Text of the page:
We find answers to consumers' question: John Stobierski at the South Shore Chamber of Commerce alerted us to the latest vanity scam that's making the rounds, courtesy of some outfit that calls itself the ``U.S. Commerce Association.''
John Stobierski at the South Shore Chamber of Commerce alerted us to the latest vanity scam that's making the rounds, courtesy of some outfit that calls itself the ``U.S. Commerce Association.''
Stobierski relayed an e-mail that a Braintree-based chamber member received from this so-called association, saying that the firm had been selected for the 2009 ``Best of Braintree'' award in the ``consulting engineers'' category.
The U.S. Commerce Association assured the e-mail recipient that it identifies companies every year that it believes have achieved ``marketing success'' and also pulls together a sample press release that can be sent out to local media outlets.
Not surprisingly, the e-mail says that a ``Best of'' award has already been designed for display in the recipient's offices.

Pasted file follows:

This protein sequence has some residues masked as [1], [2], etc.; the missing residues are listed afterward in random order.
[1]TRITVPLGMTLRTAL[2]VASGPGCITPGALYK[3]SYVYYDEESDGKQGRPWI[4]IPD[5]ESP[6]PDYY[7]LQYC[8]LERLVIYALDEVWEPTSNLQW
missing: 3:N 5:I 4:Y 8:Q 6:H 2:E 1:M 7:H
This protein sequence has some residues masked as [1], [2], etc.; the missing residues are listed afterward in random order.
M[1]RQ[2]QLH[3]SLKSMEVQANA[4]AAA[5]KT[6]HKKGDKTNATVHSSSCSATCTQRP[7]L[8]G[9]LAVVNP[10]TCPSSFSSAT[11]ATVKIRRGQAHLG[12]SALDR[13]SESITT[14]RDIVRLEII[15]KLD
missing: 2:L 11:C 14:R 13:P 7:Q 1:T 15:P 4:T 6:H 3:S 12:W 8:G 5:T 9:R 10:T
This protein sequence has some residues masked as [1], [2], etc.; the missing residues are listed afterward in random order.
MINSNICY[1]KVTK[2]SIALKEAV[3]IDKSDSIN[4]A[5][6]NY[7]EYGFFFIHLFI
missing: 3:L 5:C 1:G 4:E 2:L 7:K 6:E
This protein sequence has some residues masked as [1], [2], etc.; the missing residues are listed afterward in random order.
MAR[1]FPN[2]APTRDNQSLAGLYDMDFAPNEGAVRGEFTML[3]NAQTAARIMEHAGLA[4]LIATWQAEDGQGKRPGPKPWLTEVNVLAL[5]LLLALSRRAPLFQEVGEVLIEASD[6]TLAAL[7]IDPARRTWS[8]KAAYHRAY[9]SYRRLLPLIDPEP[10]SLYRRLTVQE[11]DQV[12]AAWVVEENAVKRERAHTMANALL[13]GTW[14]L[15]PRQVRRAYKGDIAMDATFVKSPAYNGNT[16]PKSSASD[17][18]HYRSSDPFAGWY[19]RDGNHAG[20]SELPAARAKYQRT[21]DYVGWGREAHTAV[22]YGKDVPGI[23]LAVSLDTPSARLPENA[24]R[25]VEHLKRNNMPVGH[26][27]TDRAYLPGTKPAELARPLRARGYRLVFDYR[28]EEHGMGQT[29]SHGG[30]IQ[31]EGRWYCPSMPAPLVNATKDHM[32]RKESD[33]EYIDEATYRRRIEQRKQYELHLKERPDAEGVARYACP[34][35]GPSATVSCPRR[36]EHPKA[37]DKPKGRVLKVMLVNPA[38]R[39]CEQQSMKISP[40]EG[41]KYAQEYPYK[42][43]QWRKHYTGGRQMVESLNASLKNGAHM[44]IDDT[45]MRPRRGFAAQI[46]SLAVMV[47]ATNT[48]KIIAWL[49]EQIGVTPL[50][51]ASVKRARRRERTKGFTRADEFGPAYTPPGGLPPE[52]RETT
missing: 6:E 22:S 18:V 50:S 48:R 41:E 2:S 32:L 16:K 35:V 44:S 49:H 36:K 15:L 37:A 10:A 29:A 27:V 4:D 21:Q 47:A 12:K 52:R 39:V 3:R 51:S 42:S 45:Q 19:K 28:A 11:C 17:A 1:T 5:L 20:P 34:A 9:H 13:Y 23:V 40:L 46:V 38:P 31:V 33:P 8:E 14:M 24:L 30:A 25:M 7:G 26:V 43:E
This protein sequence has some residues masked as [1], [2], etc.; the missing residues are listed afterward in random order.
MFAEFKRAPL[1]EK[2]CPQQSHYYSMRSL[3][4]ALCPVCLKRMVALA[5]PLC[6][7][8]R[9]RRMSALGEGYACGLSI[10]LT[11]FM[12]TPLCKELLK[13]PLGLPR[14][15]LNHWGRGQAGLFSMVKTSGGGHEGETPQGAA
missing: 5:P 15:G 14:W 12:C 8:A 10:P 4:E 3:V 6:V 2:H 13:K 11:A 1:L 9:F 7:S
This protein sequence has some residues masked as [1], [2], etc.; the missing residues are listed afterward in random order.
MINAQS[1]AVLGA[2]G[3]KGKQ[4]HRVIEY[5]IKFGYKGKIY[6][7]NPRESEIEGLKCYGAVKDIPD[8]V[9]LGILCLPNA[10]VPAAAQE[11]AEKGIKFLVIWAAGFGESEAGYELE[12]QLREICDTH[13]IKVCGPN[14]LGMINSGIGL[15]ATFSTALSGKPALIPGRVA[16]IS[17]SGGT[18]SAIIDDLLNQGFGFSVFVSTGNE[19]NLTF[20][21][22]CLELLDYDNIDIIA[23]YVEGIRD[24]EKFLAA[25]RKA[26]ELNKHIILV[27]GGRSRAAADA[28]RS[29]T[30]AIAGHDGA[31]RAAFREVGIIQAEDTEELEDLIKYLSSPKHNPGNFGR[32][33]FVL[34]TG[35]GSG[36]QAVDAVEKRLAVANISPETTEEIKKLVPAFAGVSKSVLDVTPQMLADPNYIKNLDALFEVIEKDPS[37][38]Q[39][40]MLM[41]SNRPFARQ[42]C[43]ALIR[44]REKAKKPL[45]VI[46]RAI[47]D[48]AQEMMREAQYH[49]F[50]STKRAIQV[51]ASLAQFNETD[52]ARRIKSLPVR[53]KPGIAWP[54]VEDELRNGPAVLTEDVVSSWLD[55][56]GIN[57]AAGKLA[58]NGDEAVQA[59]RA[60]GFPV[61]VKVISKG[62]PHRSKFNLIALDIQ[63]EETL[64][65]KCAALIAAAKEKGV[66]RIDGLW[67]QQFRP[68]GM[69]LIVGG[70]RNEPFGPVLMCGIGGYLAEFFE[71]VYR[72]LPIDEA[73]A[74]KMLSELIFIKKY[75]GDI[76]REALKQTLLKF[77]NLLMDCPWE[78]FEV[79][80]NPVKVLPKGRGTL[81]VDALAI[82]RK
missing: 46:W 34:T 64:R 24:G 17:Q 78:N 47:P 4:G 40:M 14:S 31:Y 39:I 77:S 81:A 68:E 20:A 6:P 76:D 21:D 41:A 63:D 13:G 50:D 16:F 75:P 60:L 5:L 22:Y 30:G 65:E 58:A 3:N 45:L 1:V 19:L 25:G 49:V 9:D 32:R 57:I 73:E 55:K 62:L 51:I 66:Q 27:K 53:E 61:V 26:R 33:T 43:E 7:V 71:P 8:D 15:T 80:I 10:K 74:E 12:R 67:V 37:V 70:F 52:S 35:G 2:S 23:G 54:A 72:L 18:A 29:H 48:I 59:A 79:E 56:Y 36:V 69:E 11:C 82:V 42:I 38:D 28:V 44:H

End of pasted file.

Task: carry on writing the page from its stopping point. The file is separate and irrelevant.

The links and code in the email eventually reveal the cost of that hardware: $80 for a ``Best of Braintree'' plaque or $180 for a ``Best of Braintree'' crystal award.
Fortunately, the local engineering firm didn't fall for this bogus trick. The actual Web site is a bit too goofy-looking for any serious business organization or trade group. Another telltale sign that things aren't on the up-and-up: There's no visible phone number. Instead, the Web site says that the U.S. Commerce Association responds to questions in writing and not by phone ``to remain neutral and maintain the integrity of our selection process.''
Come on. It's not like we're talking about the Pulitzer Prizes or the Academy Awards here.
While there is no trade organization called the U.S. Commerce Association, the name sounds suspiciously like the U.S. Chamber of Commerce, a legitimate business organization. Fortunately, the U.S. Chamber has more important things to do than to devote an entire Web site to shilling worthless plaques.
The U.S. Commerce Association, on its Web site, boasts that ``supporting local business is good business.'' Sure, it's good business - for whoever is raking in the cash from selling these ridiculous awards.
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